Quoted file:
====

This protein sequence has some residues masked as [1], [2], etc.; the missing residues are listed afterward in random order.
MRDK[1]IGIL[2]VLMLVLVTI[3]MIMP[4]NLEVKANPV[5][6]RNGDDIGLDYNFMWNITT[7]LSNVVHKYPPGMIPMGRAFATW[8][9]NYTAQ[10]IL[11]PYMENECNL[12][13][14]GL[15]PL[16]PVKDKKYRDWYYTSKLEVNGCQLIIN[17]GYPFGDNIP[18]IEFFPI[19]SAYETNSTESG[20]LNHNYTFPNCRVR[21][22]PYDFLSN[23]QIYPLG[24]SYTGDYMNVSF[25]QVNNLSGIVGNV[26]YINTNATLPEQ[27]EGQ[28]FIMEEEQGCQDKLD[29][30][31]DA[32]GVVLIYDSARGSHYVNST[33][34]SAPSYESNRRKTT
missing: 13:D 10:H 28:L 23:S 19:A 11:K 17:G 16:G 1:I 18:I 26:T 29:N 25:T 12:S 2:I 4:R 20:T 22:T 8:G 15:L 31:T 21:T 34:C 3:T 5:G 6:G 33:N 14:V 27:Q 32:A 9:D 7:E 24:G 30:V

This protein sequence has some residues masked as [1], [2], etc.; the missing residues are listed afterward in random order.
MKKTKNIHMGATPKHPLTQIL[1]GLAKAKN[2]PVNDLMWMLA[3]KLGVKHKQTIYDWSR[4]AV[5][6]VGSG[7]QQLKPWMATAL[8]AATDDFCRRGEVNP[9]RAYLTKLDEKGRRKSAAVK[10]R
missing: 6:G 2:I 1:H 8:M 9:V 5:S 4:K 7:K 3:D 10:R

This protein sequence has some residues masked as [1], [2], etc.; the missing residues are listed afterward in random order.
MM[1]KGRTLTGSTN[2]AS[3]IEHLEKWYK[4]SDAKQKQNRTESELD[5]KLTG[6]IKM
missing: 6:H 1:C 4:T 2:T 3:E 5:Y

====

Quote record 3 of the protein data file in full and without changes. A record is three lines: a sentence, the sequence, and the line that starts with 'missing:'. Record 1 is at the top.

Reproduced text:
This protein sequence has some residues masked as [1], [2], etc.; the missing residues are listed afterward in random order.
MM[1]KGRTLTGSTN[2]AS[3]IEHLEKWYK[4]SDAKQKQNRTESELD[5]KLTG[6]IKM
missing: 6:H 1:C 4:T 2:T 3:E 5:Y